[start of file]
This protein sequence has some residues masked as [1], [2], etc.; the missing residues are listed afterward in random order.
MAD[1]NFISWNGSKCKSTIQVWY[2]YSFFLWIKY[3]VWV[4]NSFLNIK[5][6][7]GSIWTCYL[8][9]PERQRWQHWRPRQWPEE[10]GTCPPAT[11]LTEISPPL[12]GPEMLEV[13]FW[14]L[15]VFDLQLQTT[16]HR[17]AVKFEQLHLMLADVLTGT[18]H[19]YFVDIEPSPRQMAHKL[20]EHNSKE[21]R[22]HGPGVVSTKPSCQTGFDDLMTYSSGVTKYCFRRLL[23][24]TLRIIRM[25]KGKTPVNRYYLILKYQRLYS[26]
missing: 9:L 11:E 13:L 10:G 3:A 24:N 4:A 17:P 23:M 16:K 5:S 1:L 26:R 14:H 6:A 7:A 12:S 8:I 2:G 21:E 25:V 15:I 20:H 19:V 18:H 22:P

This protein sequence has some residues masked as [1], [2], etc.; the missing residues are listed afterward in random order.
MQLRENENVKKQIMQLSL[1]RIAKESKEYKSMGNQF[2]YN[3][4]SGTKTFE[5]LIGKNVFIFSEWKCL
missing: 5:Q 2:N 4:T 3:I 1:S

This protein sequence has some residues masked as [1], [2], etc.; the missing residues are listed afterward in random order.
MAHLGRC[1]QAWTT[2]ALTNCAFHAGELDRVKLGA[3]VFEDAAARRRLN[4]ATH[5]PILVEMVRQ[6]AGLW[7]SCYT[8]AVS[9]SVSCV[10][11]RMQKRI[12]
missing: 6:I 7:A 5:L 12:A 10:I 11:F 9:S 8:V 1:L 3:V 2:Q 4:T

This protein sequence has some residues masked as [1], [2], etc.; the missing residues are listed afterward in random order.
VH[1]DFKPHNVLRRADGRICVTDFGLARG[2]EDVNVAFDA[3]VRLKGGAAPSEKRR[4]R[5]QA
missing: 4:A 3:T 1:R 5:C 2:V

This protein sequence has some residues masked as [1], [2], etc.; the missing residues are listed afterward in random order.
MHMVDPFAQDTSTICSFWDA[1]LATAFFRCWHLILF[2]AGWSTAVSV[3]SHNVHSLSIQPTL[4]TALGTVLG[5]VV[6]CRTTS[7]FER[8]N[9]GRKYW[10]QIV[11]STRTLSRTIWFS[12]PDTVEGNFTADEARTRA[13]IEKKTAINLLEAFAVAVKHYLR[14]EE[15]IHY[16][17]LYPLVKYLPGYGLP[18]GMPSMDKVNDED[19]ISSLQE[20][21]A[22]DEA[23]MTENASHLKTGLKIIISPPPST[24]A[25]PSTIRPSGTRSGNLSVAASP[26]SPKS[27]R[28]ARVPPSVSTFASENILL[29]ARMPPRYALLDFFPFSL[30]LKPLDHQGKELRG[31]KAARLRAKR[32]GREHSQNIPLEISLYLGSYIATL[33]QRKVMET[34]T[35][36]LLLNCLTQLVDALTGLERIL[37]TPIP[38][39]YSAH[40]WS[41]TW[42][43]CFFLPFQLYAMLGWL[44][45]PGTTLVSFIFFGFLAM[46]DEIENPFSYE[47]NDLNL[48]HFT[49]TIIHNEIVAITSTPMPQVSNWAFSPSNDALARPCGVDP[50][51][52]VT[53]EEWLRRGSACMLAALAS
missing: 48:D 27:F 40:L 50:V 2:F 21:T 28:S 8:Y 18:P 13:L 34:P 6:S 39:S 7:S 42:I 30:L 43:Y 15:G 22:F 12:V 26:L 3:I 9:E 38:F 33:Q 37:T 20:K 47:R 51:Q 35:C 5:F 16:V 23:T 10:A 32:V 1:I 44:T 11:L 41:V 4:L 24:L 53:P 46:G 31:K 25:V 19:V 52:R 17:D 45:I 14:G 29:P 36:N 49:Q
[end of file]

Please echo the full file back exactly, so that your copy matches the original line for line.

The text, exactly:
This protein sequence has some residues masked as [1], [2], etc.; the missing residues are listed afterward in random order.
MAD[1]NFISWNGSKCKSTIQVWY[2]YSFFLWIKY[3]VWV[4]NSFLNIK[5][6][7]GSIWTCYL[8][9]PERQRWQHWRPRQWPEE[10]GTCPPAT[11]LTEISPPL[12]GPEMLEV[13]FW[14]L[15]VFDLQLQTT[16]HR[17]AVKFEQLHLMLADVLTGT[18]H[19]YFVDIEPSPRQMAHKL[20]EHNSKE[21]R[22]HGPGVVSTKPSCQTGFDDLMTYSSGVTKYCFRRLL[23][24]TLRIIRM[25]KGKTPVNRYYLILKYQRLYS[26]
missing: 9:L 11:E 13:L 10:G 3:A 24:N 4:A 17:P 23:M 16:K 5:S 1:L 26:R 14:H 6:A 7:A 12:S 8:I 2:G 21:E 25:V 15:I 20:H 19:V 18:H 22:P

This protein sequence has some residues masked as [1], [2], etc.; the missing residues are listed afterward in random order.
MQLRENENVKKQIMQLSL[1]RIAKESKEYKSMGNQF[2]YN[3][4]SGTKTFE[5]LIGKNVFIFSEWKCL
missing: 5:Q 2:N 4:T 3:I 1:S

This protein sequence has some residues masked as [1], [2], etc.; the missing residues are listed afterward in random order.
MAHLGRC[1]QAWTT[2]ALTNCAFHAGELDRVKLGA[3]VFEDAAARRRLN[4]ATH[5]PILVEMVRQ[6]AGLW[7]SCYT[8]AVS[9]SVSCV[10][11]RMQKRI[12]
missing: 6:I 7:A 5:L 12:A 10:I 11:F 9:S 8:V 1:L 3:V 2:Q 4:T

This protein sequence has some residues masked as [1], [2], etc.; the missing residues are listed afterward in random order.
VH[1]DFKPHNVLRRADGRICVTDFGLARG[2]EDVNVAFDA[3]VRLKGGAAPSEKRR[4]R[5]QA
missing: 4:A 3:T 1:R 5:C 2:V

This protein sequence has some residues masked as [1], [2], etc.; the missing residues are listed afterward in random order.
MHMVDPFAQDTSTICSFWDA[1]LATAFFRCWHLILF[2]AGWSTAVSV[3]SHNVHSLSIQPTL[4]TALGTVLG[5]VV[6]CRTTS[7]FER[8]N[9]GRKYW[10]QIV[11]STRTLSRTIWFS[12]PDTVEGNFTADEARTRA[13]IEKKTAINLLEAFAVAVKHYLR[14]EE[15]IHY[16][17]LYPLVKYLPGYGLP[18]GMPSMDKVNDED[19]ISSLQE[20][21]A[22]DEA[23]MTENASHLKTGLKIIISPPPST[24]A[25]PSTIRPSGTRSGNLSVAASP[26]SPKS[27]R[28]ARVPPSVSTFASENILL[29]ARMPPRYALLDFFPFSL[30]LKPLDHQGKELRG[31]KAARLRAKR[32]GREHSQNIPLEISLYLGSYIATL[33]QRKVMET[34]T[35][36]LLLNCLTQLVDALTGLERIL[37]TPIP[38][39]YSAH[40]WS[41]TW[42][43]CFFLPFQLYAMLGWL[44][45]PGTTLVSFIFFGFLAM[46]DEIENPFSYE[47]NDLNL[48]HFT[49]TIIHNEIVAITSTPMPQVSNWAFSPSNDALARPCGVDP[50][51][52]VT[53]EEWLRRGSACMLAALAS
missing: 48:D 27:F 40:L 50:V 2:F 21:T 28:S 8:Y 18:P 13:L 34:P 6:S 39:S 7:S 42:I 30:L 43:Y 15:G 22:F 12:V 26:L 3:I 9:E 38:F 33:Q 37:T 20:K 47:R 51:Q 35:C 5:F 16:V 23:T 10:A 32:V 1:I 44:T 11:L 41:V 4:L 24:L 53:P 46:G 31:K 25:V 19:V 52:R 17:D 45:I 14:G 29:P 36:N 49:Q